For reasons including but obviously not limited to this criterion, I would argue, best picture nominations were not accorded to such iconic L.A.-set films as 1969's Easy Rider (which begins in L.A. and centers on wild youth), 1992's The Player (murder), 2001's Mulholland Drive (mental illness) and Training Day (police corruption), 2014's Nightcrawler (paparazzi) and 2015's Straight Outta Compton (racial tensions). And 1967's The Graduate (lost souls), 1974's Chinatown (more corruption), 1994's Pulp Fiction (crime) and 1997's L.A. Confidential (still more corruption) earned nominations but not arguably well-deserved wins.
On the other hand, over the past decade or so, the best picture Oscar was awarded to 2005's controversial Crash (Angelenos overcoming their biases), 2011's The Artist (Angelenos overcoming the arrival of talkies) and 2012's Argo (Angelenos helping others to overcome a crisis) — movies the rest of the country liked but certainly didn't love as much as the Academy did. Why did these films win? In large part, I suspect, because the Academy's many Angelenos "got" them on a level others didn't (locations, inside jokes, etc.); appreciated their real-world impact (these movies employed many locals and fueled the L.A. economy); and felt proud of the image of L.A. that they projected to the world. La La Land checks off all of these boxes.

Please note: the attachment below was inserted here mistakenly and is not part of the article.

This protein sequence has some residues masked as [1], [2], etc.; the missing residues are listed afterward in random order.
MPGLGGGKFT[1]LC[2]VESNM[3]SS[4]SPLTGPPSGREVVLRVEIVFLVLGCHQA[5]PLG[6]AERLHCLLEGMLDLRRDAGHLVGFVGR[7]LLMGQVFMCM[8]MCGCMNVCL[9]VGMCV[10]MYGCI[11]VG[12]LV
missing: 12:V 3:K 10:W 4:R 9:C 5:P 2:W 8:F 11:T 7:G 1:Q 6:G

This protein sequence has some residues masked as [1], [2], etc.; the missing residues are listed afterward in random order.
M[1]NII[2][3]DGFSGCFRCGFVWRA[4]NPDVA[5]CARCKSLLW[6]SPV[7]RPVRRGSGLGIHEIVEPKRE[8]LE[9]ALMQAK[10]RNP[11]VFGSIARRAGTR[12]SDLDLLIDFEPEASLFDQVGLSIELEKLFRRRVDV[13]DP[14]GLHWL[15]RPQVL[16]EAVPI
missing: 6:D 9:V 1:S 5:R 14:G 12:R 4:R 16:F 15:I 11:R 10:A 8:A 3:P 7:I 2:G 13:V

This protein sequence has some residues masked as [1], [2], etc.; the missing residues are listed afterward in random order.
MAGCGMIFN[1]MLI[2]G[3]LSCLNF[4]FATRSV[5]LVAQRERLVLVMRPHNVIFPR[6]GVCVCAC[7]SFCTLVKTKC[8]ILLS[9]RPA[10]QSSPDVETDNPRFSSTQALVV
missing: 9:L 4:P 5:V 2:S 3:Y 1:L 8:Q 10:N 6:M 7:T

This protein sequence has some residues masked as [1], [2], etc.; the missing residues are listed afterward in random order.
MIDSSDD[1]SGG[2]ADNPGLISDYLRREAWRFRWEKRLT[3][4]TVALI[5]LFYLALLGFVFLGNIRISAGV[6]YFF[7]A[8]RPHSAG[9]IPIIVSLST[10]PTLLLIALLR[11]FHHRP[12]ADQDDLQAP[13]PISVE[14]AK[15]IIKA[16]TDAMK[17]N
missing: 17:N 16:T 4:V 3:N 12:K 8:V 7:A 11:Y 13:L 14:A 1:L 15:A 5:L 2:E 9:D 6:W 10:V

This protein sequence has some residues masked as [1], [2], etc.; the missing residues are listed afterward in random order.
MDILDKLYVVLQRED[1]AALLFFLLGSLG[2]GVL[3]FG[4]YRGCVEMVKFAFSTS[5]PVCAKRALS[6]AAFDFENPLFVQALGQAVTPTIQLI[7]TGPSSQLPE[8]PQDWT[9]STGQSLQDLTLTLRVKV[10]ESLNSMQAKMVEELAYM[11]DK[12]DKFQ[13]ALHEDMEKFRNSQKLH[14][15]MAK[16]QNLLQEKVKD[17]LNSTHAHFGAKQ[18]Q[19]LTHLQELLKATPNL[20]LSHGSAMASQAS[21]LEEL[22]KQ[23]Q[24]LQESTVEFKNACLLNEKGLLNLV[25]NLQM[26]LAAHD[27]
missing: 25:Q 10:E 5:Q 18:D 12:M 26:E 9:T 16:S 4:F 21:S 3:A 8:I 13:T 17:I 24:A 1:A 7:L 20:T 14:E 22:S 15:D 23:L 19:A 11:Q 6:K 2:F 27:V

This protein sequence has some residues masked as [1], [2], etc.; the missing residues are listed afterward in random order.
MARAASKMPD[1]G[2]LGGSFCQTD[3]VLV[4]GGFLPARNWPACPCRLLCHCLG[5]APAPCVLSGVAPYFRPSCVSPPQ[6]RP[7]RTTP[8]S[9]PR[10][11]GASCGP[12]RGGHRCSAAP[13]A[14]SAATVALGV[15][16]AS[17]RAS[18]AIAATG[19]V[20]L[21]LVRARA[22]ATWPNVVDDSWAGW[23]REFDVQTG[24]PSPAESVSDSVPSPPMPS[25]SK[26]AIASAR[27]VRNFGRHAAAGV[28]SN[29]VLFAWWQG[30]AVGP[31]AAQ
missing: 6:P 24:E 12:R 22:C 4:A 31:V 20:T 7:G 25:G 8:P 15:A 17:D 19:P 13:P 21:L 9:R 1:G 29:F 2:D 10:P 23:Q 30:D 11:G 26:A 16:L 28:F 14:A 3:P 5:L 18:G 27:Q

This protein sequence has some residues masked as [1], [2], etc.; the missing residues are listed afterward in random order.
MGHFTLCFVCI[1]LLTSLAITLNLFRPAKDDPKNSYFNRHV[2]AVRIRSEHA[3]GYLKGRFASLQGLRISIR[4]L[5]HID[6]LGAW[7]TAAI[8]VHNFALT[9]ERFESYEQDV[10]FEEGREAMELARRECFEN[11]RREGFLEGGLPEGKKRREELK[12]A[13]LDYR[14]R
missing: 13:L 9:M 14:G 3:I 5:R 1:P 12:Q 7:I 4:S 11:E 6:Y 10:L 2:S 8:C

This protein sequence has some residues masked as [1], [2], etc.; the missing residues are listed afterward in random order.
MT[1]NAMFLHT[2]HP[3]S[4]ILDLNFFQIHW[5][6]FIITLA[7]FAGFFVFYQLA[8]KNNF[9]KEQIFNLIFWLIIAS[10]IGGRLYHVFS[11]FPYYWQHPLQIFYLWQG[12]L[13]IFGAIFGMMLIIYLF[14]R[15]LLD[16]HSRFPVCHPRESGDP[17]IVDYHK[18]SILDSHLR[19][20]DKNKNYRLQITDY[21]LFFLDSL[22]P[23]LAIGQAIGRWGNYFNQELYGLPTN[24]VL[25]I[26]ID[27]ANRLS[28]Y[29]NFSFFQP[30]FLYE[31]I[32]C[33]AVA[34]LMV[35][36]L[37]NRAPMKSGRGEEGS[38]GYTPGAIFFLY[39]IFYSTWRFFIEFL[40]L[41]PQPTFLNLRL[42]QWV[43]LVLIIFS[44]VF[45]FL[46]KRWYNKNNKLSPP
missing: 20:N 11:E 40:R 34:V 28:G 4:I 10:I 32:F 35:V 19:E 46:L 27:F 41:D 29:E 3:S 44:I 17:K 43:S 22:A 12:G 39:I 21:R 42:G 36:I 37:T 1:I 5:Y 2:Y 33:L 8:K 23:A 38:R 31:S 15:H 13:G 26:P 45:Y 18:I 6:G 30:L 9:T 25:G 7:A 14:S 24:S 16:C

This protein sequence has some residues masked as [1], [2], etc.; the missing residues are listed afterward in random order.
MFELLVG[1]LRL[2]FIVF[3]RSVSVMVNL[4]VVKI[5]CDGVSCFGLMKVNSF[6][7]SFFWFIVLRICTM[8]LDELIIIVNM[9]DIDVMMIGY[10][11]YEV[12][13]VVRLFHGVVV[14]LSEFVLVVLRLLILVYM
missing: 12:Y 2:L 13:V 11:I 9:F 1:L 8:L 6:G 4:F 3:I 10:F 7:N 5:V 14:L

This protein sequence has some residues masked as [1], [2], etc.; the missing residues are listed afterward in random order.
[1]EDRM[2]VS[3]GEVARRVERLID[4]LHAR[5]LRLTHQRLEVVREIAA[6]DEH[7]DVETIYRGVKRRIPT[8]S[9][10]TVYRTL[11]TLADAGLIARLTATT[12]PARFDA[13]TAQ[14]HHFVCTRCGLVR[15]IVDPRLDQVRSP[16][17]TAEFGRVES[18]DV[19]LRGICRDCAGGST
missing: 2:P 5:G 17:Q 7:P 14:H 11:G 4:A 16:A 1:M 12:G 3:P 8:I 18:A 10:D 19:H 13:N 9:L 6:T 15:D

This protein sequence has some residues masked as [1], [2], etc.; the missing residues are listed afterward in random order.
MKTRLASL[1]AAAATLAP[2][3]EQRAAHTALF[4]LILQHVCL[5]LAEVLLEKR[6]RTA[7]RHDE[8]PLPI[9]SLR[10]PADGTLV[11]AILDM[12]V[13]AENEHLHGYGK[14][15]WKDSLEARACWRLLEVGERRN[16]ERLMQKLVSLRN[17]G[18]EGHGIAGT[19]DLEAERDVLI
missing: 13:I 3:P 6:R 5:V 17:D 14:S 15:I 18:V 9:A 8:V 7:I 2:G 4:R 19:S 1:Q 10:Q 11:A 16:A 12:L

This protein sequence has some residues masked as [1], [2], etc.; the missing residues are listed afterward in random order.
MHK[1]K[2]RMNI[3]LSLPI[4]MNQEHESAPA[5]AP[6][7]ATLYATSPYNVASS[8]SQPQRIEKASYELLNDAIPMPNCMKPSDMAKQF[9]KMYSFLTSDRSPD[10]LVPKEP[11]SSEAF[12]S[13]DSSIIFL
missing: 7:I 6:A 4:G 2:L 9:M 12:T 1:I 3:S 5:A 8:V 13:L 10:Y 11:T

You don't have to be an Angeleno to "get" La La Land — everyone laughs at the word "winter" superimposed over a sunny SoCal day, for instance — but Angelenos get it on a different level. We all know — sometimes too well — the wannabe actress who attends auditions with dozens of other wannabe actresses who look just like her, the "serious" musician who takes any gig he's offered, the demanding customer at the coffee shop and the self-promoting douchebag at a party. We all know how real it is to come upon a valet station overflowing with keys to Priuses, inane street parking restrictions and soul-sucking traffic jams. And we all know — and love —the more than 60 iconic L.A. locations featured in the flashing montage (Formosa Cafe, etc.) and key scenes (Ryan Gosling plays the piano at The Smoke House and strolls down the Hermosa Beach pier; Emma Stone works on the Warner Bros. lot and walks by the "You are the Star" mural at the corner of Wilcox and Hollywood; and together the two traverse Pasadena's Colorado Street Bridge, ride the Angels Flight funicular down Bunker Hill, eat at Grand Central Market and dance on Mt. Hollywood Drive).